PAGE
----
EU says fight against terror not directed at religion

‘Our fight not directed against religious beliefs but against violent extremism,’ EU interior ministers say in statement

Rabia Iclal Turan |

European Union flags are seen waving outside the EU Commission Building at night in Brussels, Belgium on December 20, 2019. ( Dursun Aydemir – Anadolu Agency )


EU interior ministers Friday held a virtual meeting to discuss recent attacks in France and Austria.

Ministers released a joint statement after the meeting underlining their “fight against terrorism is not directed against any religious or political beliefs.”

Ahead of Friday’s meeting, France and Austria released drafts, calling for stronger efforts in “combating Islamism” but other member states opposed linking Islam with the fight against terrorism, according to Brussels-based news portal Politico.

The joint statement said: “Our fight against terrorism is not directed against any religious or political beliefs but against fanatical and violent extremism.”

The statement also stressed the importance of inclusion, social cohesion, and integration in the battle against radicalization and extremism.

“The sense of belonging and equality is of central importance for the social cohesion of our modern, pluralist and open societies,” the statement said. “Successful integration is of key importance in this regard. Integration is a two-way street.”

“This means that migrants are expected to make an active effort to become integrated, while help in this regard is important.”

French President Emmanuel Macron has drawn widespread criticism recently for his anti-Muslim stance, describing Islam as a religion “in crisis” worldwide, and pledging a crackdown against what he called “Islamist separatism” in France.

Critics accused Macron of politically exploiting recent terror attacks, adopting a populist far-right discourse about Muslims in an attempt to appeal to right-wing voters.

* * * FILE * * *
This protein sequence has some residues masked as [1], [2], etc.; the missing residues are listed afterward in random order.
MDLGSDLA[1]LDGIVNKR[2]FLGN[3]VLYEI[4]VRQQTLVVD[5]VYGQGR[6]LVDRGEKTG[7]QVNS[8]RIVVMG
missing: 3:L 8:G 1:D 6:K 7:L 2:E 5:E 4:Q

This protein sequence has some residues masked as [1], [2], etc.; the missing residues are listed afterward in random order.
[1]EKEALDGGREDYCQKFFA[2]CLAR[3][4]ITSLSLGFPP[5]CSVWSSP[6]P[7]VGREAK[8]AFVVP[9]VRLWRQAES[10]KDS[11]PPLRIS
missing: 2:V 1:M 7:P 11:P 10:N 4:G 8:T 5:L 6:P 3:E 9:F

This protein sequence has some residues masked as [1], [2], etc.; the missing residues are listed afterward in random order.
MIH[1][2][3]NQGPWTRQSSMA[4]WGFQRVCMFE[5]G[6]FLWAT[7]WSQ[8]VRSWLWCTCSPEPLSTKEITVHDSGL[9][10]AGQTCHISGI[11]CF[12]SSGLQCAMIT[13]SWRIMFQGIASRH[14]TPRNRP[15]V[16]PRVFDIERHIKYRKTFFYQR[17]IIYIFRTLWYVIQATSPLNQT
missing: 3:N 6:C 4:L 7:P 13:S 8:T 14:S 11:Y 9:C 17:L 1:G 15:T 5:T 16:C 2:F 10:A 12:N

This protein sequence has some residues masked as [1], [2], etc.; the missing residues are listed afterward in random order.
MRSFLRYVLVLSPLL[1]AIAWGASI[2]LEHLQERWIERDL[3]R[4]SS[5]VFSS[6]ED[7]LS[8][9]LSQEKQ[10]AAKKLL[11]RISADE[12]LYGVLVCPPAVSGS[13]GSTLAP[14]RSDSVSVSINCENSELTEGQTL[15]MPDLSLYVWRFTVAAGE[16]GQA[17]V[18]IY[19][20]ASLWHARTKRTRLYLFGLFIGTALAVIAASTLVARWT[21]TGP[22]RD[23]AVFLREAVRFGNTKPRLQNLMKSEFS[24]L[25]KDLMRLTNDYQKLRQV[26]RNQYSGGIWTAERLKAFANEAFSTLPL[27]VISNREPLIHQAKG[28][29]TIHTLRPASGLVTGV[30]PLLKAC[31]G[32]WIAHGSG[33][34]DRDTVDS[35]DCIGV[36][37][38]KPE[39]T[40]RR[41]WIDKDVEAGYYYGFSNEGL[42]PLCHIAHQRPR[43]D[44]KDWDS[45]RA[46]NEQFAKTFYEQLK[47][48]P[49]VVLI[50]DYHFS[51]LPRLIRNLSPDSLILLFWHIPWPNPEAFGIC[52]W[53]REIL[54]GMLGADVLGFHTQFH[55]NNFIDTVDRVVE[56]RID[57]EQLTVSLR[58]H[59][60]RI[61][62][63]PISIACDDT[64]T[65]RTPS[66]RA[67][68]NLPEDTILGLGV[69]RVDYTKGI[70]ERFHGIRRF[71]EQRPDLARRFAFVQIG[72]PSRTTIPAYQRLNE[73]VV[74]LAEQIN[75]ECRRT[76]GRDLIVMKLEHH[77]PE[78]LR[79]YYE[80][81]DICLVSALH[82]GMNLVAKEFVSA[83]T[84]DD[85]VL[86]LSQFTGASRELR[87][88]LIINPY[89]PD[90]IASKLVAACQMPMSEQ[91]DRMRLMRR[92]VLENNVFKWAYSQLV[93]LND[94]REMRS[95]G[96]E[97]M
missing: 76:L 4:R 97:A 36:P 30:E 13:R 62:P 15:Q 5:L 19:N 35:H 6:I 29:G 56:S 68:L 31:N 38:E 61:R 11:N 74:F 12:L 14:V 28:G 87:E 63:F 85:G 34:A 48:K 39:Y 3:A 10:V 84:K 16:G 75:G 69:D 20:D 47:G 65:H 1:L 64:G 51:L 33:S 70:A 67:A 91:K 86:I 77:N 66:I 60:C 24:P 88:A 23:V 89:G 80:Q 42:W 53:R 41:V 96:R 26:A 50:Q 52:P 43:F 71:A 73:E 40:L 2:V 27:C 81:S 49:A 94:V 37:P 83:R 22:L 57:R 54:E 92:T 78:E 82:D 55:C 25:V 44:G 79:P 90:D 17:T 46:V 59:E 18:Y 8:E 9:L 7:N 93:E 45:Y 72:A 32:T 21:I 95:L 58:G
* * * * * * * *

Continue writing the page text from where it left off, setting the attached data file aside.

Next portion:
Austrian Chancellor Sebastian Kurz also sparked criticism this week by linking Islam with fight against terrorism. He proposed making “political Islam” a criminal offense, to shut down various Muslim organizations in the country.

Tightening border controls

Ministers of the EU member countries also agreed to strengthen border controls in Europe.

Speaking at a news conference after the meeting, German Interior Minister Horst Seehofer said it is essential to protect the EU’s external borders.

“In a study that Frontex carried out last year, there was obvious that 22% of those entering into the Schengen area will not checked towards the Schengen information system,” European Commissioner for Home Affairs Ylva Johansson said at the same conference.

“The use of an analysis of passenger name records data is an essential tool to detect known and previously unknown terrorist suspects,” she also added.

The statement noted that the EU should “consider matter of data encryption so that digital evidence can be lawfully collected”.

Seehofer added: “It was clear there are data protection issues here, fundamental rights issues that have to be respected.”

Whenever an attack is carried out, security authorities and politicians are criticized, he said.

“So, there are plenty of possibilities to improve how we can avoid such barbaric acts, and we need to consider them all and look into them all in depth.”


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